week 5 \ midterm blog-a-thon \ ben marafino

Artists should not be content with simply assuaging their creative drives – they should also aim for their art to also educate or inform about some greater societal issue. In  some cases, they may even be the canary in the coal mine – art, in all its forms, has an unique ability to inspire, to draw, and also to hold, one’s attention, and above all, to challenge. In an era dominated by rapidly changes in technology, culture, and society, as we have seen these past few weeks, it can become rather easy to become lost in it all, and to lose sight of the major issues facing humanity today. Most of what we’ve got to discuss over the last few weeks have been very similar – from the soullessness and depersonalization of urban-industrial society to the ethical issues posed by advances in medicine and biotechnology.

Art, however, can do much more than simply inform. In conjunction with the right kind of information, it can also educate. However, this proves contingent on its tone of presentation; art should not pontificate on how we ought to live and how to think about things. But it certainly should help to fulfill humanity’s obligation to itself – to harness the fullest potential of its collective intellect and to focus our attention on critical issues that truly merit it.  In this regard, my project addresses what I view as large deficits in public awareness of various issues where there really should be none to begin with, particularly about evolution.  To think that a significant majority of the population may not accept or even entertain evolution as a credible explanation of common human origins is, at best, alarming. For certain, it is entirely unacceptable in a world where scientific literacy is growing more important by the day, and that trend has shown no signs of letting up.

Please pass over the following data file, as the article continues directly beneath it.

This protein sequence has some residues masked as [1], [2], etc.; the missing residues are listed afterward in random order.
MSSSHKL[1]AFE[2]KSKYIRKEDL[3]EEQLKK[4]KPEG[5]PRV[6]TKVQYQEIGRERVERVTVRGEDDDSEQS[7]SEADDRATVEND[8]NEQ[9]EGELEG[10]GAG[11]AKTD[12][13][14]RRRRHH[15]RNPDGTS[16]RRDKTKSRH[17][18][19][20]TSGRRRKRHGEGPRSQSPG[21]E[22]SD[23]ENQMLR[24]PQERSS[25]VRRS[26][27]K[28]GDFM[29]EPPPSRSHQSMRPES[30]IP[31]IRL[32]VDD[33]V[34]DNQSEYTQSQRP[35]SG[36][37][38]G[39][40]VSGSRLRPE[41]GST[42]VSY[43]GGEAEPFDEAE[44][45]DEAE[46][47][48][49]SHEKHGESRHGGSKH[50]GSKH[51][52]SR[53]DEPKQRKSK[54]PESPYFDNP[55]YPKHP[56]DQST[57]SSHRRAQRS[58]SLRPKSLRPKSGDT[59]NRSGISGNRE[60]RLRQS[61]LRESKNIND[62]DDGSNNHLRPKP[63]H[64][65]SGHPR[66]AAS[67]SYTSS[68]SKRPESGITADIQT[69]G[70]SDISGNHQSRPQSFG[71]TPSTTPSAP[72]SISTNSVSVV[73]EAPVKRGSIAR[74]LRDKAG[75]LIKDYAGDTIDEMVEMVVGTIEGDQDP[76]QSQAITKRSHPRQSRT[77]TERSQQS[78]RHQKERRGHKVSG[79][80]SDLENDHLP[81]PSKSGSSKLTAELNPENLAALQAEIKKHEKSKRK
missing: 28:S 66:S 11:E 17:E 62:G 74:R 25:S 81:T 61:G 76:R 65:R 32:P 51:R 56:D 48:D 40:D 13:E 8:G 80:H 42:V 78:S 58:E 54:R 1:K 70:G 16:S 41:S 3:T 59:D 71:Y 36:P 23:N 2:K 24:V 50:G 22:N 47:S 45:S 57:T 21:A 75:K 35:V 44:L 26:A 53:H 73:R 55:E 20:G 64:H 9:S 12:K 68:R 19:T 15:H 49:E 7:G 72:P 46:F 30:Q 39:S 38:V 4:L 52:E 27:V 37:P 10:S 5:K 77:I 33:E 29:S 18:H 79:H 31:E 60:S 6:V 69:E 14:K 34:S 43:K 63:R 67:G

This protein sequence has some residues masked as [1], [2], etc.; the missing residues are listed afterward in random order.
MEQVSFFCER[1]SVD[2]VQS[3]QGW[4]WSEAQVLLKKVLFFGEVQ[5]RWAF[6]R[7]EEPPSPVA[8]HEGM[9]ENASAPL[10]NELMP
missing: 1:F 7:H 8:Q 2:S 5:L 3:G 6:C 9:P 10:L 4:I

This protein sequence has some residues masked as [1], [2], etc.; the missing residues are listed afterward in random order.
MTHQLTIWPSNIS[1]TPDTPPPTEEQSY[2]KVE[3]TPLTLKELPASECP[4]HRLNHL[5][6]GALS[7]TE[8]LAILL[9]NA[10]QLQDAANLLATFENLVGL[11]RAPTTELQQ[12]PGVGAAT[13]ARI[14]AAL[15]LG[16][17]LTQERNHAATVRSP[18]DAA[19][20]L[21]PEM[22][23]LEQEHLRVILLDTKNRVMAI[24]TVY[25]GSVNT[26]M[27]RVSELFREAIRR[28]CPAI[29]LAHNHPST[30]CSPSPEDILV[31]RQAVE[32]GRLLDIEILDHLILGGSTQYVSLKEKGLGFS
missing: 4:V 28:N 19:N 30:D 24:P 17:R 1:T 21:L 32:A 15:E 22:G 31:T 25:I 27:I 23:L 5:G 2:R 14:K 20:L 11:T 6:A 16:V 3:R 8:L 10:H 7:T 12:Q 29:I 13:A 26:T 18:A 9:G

Many of the arguments against evolution are borne out of a common ignorance that presupposes that metaphysical, spiritual, and theological arguments hold the high ground – whatever it may be – over human reason. Humans have been able to construct systems that begin from simple initial conditions and gradually evolve into more complex and stable states. The whole process resembles evolution throughout – but the building blocks are even simpler than what nature has got to work with, and depending upon your interpretation of it, there’s no natural selection to worry about. In my project, I hope to have achieved some method of presenting this sort of semi-evolution in a manner that makes it more accessible to the public at large. It certainly is more aesthetically pleasing, and if you will, “grander,” than viewing the same thing on a dim computer screen. Therein lies the role of art – to make what might not have been previously, more palatable, digestible (insert your choice of word here) to the hoi polloi, as it were. This is not to suggest that people are in some way intellectually vapid, only that they have got a limited amount of time to educate themselves about issues – so why not make these sorts of presentations as eye-catching as possible?



Leave a Reply

You must be logged in to post a comment.